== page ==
The great Galen of the Roman Empire

April 23, 2020 11:40 am


One of the oldest beliefs is that the reason the Roman Empire did so well is that it pinched all of the best ideas that the Greek one had. There is definitely some truth in that and if imitation is the sincerest form of flattery the fact that the Roman empire came to dominate all of Western and Eastern Europe, most of North Africa and a large part of the Middle East it shows that the Greeks’ ideas were sound. One of the people who took the Greek ethos was the physician, surgeon and philosopher Galen.

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Galen was a big fan of Hippocrates, the Father of Modern Medicine. He was very much into the Four Humours, an early medical belief that thought that the ills of the body were caused by too much bile, blood or phlegm (now discredited), and the practice of clinical observation. Whilst this was very much removed from something like say Adaptive Phase 1 Clinical Studies today it’s basis forms much of modern medicine’s ethos.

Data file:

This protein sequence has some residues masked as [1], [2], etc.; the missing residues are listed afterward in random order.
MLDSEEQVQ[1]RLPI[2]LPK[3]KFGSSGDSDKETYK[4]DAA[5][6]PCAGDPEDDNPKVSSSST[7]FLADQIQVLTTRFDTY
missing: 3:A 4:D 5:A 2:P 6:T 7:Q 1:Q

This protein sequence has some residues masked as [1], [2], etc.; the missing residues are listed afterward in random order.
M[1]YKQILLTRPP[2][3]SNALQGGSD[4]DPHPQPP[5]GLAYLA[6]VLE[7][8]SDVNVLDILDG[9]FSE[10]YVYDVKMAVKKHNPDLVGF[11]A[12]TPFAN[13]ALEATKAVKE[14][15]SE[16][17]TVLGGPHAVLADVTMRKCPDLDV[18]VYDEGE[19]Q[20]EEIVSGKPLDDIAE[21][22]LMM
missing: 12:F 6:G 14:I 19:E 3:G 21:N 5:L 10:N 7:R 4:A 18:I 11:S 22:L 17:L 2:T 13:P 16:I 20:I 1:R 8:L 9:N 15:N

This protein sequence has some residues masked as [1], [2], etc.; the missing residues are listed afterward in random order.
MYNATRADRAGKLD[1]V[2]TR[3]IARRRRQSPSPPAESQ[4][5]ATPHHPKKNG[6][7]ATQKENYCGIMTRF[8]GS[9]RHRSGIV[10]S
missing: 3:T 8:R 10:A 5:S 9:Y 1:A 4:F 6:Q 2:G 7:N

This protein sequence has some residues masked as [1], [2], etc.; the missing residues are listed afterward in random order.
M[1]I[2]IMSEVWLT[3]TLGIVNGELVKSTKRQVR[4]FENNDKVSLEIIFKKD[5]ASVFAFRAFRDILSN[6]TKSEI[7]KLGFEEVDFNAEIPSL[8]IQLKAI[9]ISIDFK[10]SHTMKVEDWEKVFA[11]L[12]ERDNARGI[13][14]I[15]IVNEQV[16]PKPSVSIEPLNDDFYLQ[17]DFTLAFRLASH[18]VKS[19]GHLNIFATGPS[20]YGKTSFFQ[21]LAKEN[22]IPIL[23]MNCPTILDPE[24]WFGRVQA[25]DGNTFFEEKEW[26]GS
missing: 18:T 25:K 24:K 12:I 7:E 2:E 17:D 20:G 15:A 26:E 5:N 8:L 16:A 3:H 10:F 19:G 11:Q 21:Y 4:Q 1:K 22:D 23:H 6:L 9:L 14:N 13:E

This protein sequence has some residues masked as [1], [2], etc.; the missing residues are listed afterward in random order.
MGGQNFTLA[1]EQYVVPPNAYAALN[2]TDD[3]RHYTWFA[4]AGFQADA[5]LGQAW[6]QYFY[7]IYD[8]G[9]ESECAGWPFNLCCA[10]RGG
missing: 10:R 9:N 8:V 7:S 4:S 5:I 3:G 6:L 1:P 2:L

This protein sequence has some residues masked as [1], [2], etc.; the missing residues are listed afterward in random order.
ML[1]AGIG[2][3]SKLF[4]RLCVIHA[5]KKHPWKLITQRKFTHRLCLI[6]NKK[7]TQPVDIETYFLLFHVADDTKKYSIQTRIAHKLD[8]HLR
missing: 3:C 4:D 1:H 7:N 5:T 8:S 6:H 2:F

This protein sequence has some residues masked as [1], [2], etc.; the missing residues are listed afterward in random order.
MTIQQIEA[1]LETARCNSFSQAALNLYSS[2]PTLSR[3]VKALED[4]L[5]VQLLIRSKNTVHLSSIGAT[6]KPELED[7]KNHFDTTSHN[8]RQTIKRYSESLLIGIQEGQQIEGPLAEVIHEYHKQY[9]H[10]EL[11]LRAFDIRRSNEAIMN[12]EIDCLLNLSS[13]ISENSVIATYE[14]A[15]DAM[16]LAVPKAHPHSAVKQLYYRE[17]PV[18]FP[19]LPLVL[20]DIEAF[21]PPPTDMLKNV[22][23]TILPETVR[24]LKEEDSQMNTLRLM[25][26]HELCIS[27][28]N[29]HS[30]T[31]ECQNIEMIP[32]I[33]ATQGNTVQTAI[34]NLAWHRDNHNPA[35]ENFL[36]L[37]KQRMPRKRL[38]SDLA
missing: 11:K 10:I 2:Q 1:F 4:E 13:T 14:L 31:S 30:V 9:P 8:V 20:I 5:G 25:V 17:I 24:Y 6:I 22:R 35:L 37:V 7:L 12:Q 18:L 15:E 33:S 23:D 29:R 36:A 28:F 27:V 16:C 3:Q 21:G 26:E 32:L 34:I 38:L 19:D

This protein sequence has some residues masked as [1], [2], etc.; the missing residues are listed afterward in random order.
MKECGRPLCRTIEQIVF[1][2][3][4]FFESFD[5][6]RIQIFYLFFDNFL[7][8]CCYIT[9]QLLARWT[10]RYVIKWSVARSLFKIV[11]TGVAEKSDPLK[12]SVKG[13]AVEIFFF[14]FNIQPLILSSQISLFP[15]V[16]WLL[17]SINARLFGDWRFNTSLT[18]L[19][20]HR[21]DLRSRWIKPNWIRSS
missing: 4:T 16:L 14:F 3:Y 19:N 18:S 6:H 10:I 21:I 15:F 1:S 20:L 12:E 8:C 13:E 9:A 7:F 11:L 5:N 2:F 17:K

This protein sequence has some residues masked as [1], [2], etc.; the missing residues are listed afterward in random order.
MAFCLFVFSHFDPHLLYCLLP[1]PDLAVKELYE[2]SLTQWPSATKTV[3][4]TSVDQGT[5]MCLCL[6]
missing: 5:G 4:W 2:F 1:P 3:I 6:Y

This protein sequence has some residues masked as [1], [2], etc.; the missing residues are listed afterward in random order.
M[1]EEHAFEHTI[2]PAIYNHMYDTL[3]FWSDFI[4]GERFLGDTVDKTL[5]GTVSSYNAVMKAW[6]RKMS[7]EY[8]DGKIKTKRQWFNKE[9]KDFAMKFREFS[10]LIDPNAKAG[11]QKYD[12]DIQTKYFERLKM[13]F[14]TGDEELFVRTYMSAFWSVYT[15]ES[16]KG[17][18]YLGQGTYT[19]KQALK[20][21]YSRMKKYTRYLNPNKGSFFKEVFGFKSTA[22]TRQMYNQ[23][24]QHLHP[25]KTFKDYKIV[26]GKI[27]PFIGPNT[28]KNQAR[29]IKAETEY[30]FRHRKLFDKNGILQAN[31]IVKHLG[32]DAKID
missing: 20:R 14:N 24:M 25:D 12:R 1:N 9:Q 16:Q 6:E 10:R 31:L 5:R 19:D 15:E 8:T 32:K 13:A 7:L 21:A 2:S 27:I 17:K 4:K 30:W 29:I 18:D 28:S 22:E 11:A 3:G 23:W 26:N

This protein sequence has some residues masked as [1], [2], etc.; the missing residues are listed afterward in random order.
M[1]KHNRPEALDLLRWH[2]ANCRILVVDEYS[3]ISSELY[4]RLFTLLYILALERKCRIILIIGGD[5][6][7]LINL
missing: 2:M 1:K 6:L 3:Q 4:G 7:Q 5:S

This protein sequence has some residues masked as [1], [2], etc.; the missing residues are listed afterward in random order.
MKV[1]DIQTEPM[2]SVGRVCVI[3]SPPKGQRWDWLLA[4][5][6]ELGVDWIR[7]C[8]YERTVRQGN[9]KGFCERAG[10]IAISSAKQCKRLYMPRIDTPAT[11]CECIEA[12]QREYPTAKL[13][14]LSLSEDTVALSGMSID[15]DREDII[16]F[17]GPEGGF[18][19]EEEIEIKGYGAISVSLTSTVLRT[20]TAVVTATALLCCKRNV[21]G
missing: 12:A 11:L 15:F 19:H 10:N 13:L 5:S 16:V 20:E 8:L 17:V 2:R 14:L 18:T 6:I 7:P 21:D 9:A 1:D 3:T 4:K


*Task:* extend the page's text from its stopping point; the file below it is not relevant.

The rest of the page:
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He also spent a lot of his time cutting up Monkeys and Pigs to learn about the body and how it works. You weren’t allowed to dissect Humans back then for medical purposes, much as Galen would have wanted too, for religious reasons. To get past this Galen and his students used to hang out backstage at the Colosseum on the off chance they could get a look at some disembowelled Gladiator!